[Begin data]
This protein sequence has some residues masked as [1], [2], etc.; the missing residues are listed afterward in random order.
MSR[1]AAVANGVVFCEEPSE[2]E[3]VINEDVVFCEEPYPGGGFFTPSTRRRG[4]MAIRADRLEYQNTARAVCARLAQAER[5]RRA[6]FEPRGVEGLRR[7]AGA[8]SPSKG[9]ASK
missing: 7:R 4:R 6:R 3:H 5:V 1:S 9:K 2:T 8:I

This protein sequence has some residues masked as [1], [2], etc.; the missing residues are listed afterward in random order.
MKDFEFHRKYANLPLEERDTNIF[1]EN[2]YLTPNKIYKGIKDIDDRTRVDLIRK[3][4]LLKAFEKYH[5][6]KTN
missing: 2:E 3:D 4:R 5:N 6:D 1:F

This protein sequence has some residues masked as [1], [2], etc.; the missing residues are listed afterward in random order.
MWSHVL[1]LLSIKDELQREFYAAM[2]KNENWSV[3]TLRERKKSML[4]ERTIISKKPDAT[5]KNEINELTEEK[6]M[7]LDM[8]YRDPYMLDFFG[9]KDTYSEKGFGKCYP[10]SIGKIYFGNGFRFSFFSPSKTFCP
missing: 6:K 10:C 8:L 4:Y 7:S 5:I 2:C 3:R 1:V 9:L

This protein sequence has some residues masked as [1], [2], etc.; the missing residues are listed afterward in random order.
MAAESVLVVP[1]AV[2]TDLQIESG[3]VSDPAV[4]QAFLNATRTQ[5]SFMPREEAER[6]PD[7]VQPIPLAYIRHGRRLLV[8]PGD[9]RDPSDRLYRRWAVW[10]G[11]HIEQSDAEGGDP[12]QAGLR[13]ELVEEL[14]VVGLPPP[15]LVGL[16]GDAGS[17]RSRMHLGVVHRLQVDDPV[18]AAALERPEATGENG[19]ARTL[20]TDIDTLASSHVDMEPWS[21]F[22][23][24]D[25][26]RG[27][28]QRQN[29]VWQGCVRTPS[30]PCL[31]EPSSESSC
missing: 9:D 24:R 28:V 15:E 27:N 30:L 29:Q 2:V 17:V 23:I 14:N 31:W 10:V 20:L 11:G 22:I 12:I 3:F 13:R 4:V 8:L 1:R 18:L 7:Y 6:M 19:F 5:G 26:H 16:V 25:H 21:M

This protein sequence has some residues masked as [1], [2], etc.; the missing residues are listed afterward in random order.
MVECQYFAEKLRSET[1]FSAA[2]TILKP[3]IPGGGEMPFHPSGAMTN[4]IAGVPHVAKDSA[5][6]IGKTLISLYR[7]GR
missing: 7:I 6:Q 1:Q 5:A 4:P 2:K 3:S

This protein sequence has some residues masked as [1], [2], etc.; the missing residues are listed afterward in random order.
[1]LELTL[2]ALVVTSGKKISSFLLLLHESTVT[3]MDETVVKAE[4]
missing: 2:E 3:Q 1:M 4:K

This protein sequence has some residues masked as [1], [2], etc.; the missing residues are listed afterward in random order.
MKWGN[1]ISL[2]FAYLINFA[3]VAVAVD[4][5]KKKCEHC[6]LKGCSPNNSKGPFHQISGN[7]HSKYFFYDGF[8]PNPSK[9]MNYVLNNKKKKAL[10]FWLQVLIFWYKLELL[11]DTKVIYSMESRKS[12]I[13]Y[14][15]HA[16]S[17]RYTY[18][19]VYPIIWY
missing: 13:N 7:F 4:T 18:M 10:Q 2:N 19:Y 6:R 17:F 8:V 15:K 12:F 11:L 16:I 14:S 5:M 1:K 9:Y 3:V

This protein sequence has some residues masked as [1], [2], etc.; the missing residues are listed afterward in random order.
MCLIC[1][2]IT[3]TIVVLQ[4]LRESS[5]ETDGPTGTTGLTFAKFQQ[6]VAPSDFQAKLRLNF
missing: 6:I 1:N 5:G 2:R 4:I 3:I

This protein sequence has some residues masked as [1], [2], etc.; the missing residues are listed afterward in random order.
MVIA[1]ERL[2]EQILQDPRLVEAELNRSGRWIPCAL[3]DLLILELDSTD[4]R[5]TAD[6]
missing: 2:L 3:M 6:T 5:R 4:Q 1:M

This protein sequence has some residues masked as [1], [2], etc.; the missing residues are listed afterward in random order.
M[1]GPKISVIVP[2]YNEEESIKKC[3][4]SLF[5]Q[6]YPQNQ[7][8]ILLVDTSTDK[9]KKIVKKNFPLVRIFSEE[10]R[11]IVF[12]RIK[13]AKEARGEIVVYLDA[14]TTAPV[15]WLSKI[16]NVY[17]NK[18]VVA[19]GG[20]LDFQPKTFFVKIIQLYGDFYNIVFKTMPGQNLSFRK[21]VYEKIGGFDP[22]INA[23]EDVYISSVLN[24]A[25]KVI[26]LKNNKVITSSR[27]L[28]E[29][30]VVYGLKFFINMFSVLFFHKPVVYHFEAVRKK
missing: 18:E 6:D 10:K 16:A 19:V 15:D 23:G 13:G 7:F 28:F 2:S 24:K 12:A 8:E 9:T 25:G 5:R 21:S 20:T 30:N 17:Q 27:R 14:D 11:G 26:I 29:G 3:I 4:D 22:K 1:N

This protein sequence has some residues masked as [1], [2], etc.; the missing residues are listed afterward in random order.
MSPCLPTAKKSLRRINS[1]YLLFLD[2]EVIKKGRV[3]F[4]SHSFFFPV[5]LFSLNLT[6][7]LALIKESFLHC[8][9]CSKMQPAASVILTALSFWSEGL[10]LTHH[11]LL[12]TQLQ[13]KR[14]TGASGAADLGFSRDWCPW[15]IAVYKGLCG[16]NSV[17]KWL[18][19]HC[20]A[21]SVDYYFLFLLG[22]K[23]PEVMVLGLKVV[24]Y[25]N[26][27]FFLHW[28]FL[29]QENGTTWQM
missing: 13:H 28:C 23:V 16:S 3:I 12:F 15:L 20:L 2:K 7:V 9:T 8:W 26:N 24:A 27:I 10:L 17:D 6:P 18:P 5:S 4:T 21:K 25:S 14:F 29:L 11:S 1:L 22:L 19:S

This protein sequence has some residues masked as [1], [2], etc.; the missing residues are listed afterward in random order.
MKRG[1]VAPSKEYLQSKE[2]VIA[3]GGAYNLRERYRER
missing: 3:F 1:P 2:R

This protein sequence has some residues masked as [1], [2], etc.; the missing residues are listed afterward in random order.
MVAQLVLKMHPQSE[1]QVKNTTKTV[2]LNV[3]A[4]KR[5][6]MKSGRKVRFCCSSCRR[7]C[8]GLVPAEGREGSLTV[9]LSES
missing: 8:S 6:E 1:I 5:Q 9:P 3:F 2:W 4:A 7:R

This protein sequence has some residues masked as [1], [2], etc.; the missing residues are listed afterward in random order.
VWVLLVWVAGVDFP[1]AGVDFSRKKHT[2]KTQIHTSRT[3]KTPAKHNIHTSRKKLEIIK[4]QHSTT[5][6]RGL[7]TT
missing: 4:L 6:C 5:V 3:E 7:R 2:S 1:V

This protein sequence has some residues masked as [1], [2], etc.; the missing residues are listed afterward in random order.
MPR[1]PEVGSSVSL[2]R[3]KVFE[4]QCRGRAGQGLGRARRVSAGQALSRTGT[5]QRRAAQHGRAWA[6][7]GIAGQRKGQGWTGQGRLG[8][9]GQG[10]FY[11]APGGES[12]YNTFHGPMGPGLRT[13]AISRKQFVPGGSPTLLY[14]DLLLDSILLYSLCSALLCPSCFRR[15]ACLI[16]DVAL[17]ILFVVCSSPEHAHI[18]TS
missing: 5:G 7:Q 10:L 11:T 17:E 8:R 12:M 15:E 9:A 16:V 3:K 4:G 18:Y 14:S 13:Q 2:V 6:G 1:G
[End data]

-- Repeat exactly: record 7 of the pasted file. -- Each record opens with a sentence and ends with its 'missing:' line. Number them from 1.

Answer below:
This protein sequence has some residues masked as [1], [2], etc.; the missing residues are listed afterward in random order.
MKWGN[1]ISL[2]FAYLINFA[3]VAVAVD[4][5]KKKCEHC[6]LKGCSPNNSKGPFHQISGN[7]HSKYFFYDGF[8]PNPSK[9]MNYVLNNKKKKAL[10]FWLQVLIFWYKLELL[11]DTKVIYSMESRKS[12]I[13]Y[14][15]HA[16]S[17]RYTY[18][19]VYPIIWY
missing: 13:N 7:F 4:T 18:M 10:Q 2:N 19:Y 6:R 17:F 8:V 15:K 12:F 11:L 16:I 14:S 5:M 1:K 9:Y 3:V